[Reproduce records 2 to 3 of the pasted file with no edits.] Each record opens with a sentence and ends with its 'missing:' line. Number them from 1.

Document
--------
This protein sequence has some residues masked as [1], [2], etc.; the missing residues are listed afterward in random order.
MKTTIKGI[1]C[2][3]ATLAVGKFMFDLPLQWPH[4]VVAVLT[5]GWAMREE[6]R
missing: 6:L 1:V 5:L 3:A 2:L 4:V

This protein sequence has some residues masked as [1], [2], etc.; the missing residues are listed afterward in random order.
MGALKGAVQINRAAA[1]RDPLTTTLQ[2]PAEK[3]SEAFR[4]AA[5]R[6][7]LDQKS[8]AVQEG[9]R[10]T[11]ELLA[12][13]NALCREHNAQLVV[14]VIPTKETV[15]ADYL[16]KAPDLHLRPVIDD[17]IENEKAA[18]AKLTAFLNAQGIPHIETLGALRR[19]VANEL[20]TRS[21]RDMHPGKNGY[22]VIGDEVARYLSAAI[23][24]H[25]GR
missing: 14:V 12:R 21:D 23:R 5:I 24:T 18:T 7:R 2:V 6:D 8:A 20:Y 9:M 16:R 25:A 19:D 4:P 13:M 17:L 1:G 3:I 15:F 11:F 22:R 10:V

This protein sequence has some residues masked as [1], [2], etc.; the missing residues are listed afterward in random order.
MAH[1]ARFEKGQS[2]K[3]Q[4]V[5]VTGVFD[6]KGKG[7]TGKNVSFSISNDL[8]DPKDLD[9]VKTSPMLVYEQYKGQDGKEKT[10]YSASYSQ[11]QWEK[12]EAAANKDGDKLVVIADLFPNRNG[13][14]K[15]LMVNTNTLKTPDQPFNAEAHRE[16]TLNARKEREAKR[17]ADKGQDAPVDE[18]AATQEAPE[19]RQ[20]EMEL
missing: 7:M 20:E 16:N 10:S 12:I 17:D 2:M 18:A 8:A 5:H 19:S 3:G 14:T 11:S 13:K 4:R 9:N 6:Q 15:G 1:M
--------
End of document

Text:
This protein sequence has some residues masked as [1], [2], etc.; the missing residues are listed afterward in random order.
MGALKGAVQINRAAA[1]RDPLTTTLQ[2]PAEK[3]SEAFR[4]AA[5]R[6][7]LDQKS[8]AVQEG[9]R[10]T[11]ELLA[12][13]NALCREHNAQLVV[14]VIPTKETV[15]ADYL[16]KAPDLHLRPVIDD[17]IENEKAA[18]AKLTAFLNAQGIPHIETLGALRR[19]VANEL[20]TRS[21]RDMHPGKNGY[22]VIGDEVARYLSAAI[23][24]H[25]GR
missing: 14:V 12:R 21:D 23:R 5:I 24:T 18:T 7:R 2:V 6:D 8:A 20:Y 9:M 16:R 25:A 19:D 4:P 13:M 17:L 1:G 3:I 15:F 11:F 22:R 10:V

This protein sequence has some residues masked as [1], [2], etc.; the missing residues are listed afterward in random order.
MAH[1]ARFEKGQS[2]K[3]Q[4]V[5]VTGVFD[6]KGKG[7]TGKNVSFSISNDL[8]DPKDLD[9]VKTSPMLVYEQYKGQDGKEKT[10]YSASYSQ[11]QWEK[12]EAAANKDGDKLVVIADLFPNRNG[13][14]K[15]LMVNTNTLKTPDQPFNAEAHRE[16]TLNARKEREAKR[17]ADKGQDAPVDE[18]AATQEAPE[19]RQ[20]EMEL
missing: 7:M 20:E 16:N 10:S 12:I 17:D 2:M 18:A 8:A 5:H 19:S 3:G 14:T 11:S 13:K 4:R 9:N 6:Q 15:G 1:M